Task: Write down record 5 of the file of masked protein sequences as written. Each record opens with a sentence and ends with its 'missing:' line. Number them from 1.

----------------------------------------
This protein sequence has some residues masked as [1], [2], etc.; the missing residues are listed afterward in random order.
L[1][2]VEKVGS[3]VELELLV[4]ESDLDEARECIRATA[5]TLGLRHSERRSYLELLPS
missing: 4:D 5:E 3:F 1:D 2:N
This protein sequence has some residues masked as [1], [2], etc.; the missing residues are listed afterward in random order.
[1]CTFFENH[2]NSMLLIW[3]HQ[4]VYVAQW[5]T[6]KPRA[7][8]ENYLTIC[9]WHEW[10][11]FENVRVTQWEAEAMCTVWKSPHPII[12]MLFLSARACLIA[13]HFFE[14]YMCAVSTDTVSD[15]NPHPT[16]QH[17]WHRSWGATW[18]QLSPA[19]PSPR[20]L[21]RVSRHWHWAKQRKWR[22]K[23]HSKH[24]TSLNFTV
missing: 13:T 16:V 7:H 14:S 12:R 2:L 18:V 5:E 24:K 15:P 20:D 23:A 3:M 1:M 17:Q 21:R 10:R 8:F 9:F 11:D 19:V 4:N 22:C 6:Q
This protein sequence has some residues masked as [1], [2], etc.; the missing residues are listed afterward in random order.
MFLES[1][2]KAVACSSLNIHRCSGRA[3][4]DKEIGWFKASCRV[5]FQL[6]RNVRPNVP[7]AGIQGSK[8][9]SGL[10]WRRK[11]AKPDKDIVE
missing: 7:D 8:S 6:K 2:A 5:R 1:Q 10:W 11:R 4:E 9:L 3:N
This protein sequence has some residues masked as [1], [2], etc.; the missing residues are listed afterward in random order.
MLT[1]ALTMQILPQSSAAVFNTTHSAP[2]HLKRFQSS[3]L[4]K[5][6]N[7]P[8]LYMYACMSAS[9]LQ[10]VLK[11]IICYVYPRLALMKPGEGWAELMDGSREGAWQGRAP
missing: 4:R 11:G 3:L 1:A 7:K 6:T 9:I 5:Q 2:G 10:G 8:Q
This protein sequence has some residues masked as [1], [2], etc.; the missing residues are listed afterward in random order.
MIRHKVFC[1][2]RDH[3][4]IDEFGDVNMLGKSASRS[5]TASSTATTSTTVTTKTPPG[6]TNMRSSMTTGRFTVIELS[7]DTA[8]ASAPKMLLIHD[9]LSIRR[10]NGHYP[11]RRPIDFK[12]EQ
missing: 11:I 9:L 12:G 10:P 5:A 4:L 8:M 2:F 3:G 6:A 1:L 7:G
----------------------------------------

This protein sequence has some residues masked as [1], [2], etc.; the missing residues are listed afterward in random order.
MIRHKVFC[1][2]RDH[3][4]IDEFGDVNMLGKSASRS[5]TASSTATTSTTVTTKTPPG[6]TNMRSSMTTGRFTVIELS[7]DTA[8]ASAPKMLLIHD[9]LSIRR[10]NGHYP[11]RRPIDFK[12]EQ
missing: 11:I 9:L 12:G 10:P 5:A 4:L 8:M 2:F 3:G 6:A 1:L 7:G